Barbiturate intoxication and overdose
Barbiturates are drugs that cause relaxation and sleepiness. A barbiturate overdose occurs when someone takes more than the normal or recommended amount of this medicine. This can be by accident or on purpose. An overdose is life-threatening.
At fairly low doses, barbiturates may make you seem drunk or intoxicated.
Barbiturates are addictive. People who use them become physically dependent on them. Stopping them (withdrawal) can be life-threatening. Tolerance to the mood-altering effects of barbiturates develops rapidly with repeated use. But, tolerance to the lethal effects develops more slowly, and the risk of severe poisoning increases with continued use.
This article is for information only. DO NOT use it to treat or manage an actual overdose. If you or someone you are with overdoses, call your local emergency number (such as 911) or the National Poison Control Center at 1-800-222-1222.
Intoxication - barbiturates
Barbiturate abuse is a major addiction problem for many people. Most people who take these medicines for seizure disorders or pain syndromes do not abuse them. However, those who become addicts usually start by abusing medicine that was prescribed for them or other family members.
Symptoms of barbiturate intoxication and overdose include:
- Altered level of consciousness
- Difficulty in thinking
- Drowsiness or coma
- Faulty judgment
- Lack of coordination
- Shallow breathing
- Slow, slurred speech
Excessive and long-term use of barbiturates, such as phenobarbital, may produce the following chronic symptoms:
- Changes in alertness
- Decreased functioning
- Memory loss
Exams and Tests
The health care provider will measure and monitor the person's vital signs, including temperature, pulse, breathing rate, and blood pressure. Blood and urine tests will be done to screen for legal and illegal drugs.
Most overdoses of this type of medicine involve a mixture of drugs, usually alcohol and barbiturates, or barbiturates and opiates (heroin or oxycontin).
Some users use a combination of all these drugs. Those who take such combinations tend to be:
- New users who do not know these combinations can lead to coma or death
- Experienced users who use them on purpose to alter their consciousness
The second group is among the most difficult to treat.
The person may receive a medicine called naloxone (Narcan), if an opiate was part of the mix. This medicine will often rapidly restore consciousness and breathing.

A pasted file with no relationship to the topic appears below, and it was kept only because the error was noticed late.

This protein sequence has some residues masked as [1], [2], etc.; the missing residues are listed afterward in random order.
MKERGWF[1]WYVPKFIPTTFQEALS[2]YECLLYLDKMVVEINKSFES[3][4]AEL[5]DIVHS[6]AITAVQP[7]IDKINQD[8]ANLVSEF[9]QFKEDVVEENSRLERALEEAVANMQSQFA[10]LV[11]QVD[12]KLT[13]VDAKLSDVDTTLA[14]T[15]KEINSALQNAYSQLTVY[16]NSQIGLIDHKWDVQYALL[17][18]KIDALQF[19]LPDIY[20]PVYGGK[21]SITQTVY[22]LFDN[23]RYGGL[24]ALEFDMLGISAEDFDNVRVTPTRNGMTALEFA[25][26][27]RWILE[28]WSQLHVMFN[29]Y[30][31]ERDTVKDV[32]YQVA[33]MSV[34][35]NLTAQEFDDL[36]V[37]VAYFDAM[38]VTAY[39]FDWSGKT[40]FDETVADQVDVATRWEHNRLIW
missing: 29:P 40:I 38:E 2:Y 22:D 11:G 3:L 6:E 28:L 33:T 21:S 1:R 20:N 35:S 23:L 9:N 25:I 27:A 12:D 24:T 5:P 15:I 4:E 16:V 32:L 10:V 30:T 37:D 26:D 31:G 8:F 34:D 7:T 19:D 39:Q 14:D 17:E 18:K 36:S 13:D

There is no direct antidote for barbiturates. An antidote is a medicine that reverses the effects of another medicine or drug.
About 1 in 10 people who overdose on barbiturates or a mixture that contains barbiturates will die. They usually die from heart and lung problems.
Complications of an overdose include:
- Head injury and concussion from falls when intoxicated
- Miscarriage in pregnant women or damage to the developing baby in the womb
- Neck and spinal injury and paralysis from falls when intoxicated
- Pneumonia from depressed gag reflex and aspiration (fluid or food down the bronchial tubes into the lungs)
- Severe muscle damage from lying on a hard surface while unconscious, which may lead to permanent kidney injury
When to Contact a Medical Professional
Call your local emergency number, such as 911, if someone has taken barbiturates and seems extremely tired or has breathing problems.
You can also call the National Poison Control Center (1-800-222-1222) from anywhere in the United States. This national hotline number will let you talk to experts in poisoning. They will give you further instructions.
This is a free and confidential service. All local poison control centers in the United States use this national number. You should call if you have any questions about poisoning or poison prevention. It does NOT need to be an emergency. You can call for any reason, 24 hours a day, 7 days a week.
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Schears RM. Barbiturates. In: Tintinalli JE, Kelen GD, Stapczynski JS, Ma OJ, Cline DM, eds. Emergency Medicine: A Comprehensive Study Guide. 8th ed. New York, NY: McGraw-Hill; 2015:chap 182.
Reviewed By: Jacob L. Heller, MD, MHA, Emergency Medicine, Virginia Mason Medical Center, Seattle, WA. Also reviewed by David Zieve, MD, MHA, Isla Ogilvie, PhD, and the A.D.A.M. Editorial team.